Flash Showcase

I would love to showcase a new flash story, prose poem or piece of creative non-fiction on the website every week. Pieces will be submitted on a voluntary basis at first, with the view to making this a paid opportunity in future if it is successful.

Stories should have fewer than 1,000 words and must be in keeping with our preferred themes and interests:

  • Philosophical, psychological, mystical or scientific concepts explored through fiction
  • Autofiction and Creative Non-Fiction
  • Imagining the future
  • Unusual POVs
  • Subjectivity
  • Consciousness (ordinary and altered)
  • Identity
  • Memory
  • Dreams

Stories may be part of something longer but must also function as self-contained pieces.

Stories may have already been published elsewhere, as long as your submission to us doesn’t violate any terms you have agreed with other publishers.

You can submit again if you have been accepted before, but only one submission at a time please.

Send submissions to Caroline via submissions@orchidslantern.com with ‘Showcase’ in the subject line. Stories should be attached (not linked to) along with a short bio as you would like it to appear on the footer of your story if published. I will also accept links to your own webpages or stores for the footer. Word documents preferred.

If your story is accepted, I will aim to contact you within a week to let you know your showcasing date and any minor proofreading/presentation points.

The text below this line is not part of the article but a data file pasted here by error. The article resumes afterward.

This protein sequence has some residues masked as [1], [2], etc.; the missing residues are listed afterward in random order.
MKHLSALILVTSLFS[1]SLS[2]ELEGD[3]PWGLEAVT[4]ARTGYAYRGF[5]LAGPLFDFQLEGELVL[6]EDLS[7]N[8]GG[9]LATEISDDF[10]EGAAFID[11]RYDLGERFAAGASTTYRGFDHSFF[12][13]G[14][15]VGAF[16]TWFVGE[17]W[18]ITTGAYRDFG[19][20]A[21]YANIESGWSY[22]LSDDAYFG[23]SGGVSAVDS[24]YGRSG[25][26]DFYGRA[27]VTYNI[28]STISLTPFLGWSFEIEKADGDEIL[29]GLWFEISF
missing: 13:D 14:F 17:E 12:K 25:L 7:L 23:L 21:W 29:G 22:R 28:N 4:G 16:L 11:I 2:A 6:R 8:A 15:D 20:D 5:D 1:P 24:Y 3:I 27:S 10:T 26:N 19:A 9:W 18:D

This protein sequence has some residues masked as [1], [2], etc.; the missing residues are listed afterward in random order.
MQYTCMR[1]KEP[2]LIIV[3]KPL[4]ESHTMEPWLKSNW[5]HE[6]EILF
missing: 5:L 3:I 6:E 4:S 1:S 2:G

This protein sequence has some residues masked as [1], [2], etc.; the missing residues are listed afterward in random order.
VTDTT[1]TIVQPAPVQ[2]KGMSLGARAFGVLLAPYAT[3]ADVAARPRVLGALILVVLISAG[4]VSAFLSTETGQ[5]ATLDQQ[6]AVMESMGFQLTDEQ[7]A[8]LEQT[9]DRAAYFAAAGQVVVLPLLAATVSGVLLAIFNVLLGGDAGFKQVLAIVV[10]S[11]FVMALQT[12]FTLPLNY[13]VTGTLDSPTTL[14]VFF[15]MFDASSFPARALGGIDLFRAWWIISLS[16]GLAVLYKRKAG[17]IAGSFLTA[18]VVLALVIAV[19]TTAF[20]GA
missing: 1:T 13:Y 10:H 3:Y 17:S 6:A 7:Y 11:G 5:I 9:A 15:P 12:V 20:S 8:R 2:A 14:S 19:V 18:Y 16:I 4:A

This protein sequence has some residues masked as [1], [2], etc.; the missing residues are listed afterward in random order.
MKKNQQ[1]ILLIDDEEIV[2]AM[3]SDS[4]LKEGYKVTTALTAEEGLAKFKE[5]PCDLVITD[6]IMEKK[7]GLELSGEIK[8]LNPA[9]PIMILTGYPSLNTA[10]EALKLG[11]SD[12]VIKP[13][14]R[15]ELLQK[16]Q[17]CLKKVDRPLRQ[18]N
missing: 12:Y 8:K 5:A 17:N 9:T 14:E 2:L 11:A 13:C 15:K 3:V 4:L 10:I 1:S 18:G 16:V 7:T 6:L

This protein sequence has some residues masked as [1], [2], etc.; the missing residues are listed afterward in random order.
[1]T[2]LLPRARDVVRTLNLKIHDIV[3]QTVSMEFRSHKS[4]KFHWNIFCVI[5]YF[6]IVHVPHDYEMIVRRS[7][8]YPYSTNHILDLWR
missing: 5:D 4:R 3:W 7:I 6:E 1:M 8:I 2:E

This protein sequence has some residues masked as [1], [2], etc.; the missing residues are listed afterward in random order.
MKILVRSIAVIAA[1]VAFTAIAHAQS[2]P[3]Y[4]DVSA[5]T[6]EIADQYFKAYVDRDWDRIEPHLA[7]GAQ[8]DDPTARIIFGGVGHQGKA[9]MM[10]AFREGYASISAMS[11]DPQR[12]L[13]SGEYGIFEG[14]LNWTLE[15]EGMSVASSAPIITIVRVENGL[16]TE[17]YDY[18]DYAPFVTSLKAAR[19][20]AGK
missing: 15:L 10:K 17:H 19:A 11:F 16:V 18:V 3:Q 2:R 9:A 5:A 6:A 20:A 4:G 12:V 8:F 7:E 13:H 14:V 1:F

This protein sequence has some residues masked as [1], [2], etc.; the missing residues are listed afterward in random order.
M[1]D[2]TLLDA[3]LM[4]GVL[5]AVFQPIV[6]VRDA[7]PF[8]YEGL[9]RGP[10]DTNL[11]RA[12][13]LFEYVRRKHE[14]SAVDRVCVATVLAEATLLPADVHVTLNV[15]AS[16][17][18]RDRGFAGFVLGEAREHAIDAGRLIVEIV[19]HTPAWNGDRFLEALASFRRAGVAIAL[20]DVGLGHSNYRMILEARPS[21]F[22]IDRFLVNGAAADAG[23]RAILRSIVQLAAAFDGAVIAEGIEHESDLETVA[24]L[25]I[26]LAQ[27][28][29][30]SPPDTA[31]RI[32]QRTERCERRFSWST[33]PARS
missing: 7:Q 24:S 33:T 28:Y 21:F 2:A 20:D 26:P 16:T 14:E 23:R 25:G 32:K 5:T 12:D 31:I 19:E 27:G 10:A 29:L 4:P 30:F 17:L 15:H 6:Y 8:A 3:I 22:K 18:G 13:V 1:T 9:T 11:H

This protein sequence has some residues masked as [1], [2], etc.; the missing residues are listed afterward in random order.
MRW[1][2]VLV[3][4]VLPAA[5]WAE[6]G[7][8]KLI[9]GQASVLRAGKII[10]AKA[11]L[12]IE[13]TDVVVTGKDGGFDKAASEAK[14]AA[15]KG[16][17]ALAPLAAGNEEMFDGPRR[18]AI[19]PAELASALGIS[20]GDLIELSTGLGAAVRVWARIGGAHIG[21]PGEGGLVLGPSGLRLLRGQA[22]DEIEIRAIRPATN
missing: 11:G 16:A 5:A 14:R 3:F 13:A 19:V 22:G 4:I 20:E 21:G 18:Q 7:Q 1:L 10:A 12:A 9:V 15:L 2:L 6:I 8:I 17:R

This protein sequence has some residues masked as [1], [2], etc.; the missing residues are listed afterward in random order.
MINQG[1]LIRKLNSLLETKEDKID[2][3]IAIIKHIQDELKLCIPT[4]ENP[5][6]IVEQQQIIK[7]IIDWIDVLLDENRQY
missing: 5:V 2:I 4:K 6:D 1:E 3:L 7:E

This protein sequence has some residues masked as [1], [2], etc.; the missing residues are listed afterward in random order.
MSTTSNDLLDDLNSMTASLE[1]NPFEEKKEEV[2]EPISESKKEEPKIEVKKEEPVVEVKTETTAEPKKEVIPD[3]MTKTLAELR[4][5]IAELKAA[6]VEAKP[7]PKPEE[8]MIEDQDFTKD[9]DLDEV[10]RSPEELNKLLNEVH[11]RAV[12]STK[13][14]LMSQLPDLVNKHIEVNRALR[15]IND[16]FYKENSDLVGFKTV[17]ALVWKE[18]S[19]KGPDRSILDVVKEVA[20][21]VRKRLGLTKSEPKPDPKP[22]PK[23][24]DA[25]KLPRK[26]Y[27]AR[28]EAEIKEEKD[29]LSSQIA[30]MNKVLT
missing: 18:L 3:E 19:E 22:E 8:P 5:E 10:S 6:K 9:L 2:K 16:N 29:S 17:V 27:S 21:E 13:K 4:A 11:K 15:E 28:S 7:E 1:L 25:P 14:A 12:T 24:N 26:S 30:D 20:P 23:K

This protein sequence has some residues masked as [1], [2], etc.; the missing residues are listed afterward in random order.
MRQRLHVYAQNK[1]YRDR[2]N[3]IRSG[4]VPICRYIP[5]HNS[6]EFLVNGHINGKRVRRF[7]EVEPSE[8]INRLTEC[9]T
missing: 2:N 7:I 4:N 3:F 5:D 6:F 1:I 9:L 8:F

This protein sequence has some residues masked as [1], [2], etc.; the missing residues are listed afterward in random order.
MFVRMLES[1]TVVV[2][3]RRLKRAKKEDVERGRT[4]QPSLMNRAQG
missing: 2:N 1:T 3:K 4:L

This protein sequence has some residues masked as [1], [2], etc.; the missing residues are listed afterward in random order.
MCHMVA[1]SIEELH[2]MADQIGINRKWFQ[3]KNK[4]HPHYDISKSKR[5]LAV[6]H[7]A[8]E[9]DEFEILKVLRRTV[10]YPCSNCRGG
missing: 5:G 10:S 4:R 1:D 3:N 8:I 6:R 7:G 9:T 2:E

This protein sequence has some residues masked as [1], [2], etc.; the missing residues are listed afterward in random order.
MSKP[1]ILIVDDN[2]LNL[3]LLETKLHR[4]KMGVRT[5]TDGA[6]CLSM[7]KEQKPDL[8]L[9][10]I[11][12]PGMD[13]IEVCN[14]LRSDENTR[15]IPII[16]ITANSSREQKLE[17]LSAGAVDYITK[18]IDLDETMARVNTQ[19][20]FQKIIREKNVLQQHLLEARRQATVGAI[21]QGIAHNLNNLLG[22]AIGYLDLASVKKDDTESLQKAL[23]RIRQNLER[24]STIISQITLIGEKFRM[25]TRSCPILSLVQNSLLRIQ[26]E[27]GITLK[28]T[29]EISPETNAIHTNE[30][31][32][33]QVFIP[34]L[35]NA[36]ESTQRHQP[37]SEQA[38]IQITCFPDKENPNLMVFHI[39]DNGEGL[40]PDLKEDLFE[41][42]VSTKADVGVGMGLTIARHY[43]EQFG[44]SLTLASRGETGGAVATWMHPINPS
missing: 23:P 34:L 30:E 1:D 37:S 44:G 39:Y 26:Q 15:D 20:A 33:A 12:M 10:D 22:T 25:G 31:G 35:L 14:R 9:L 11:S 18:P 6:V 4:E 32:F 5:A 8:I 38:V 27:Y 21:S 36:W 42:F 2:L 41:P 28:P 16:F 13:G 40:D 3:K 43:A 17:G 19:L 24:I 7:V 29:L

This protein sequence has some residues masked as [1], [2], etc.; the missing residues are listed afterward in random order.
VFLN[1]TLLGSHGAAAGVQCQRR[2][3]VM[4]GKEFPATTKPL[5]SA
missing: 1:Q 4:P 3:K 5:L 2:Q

Reminder: We are also open to submissions for our second anthology until 30th June. Details here.

Writing the Self

One of my major interests is inner worlds: the subjective experience of being human. Perhaps, then, it goes without saying that I love to write the self, and I love to read the personal accounts of others. So I’ve been thinking about the different ways we choose to do this, and in particular the various methods available for presenting it. Here I share some distinctions I’ve made along the way.

Autobiography is the most ‘objective’ method for writing the self, with the aim of presenting events as they really happened. It will usually (but not always) be in chronological order and span most of a lifetime.

Memoir is a collection of memories from a specific aspect or time period of the author’s life. It is usually presented in an entertaining way, with some distance between the narrator and the subject, some hindsight, but also some intimacy of emotional context.

An Autobiographical Novel is the semi-fictionalisation of real events. It puts more distance between the narrator and the subject, and allows the use of plot devices, imagined events or characters, and heightened drama. There is an expectation that the author will do this not in an attempt to mislead, but to make the text more attractive to readers. Like memoir, autobiographical novels will usually cover a specific aspect or time period in the author’s life.

Continue reading “Writing the Self”

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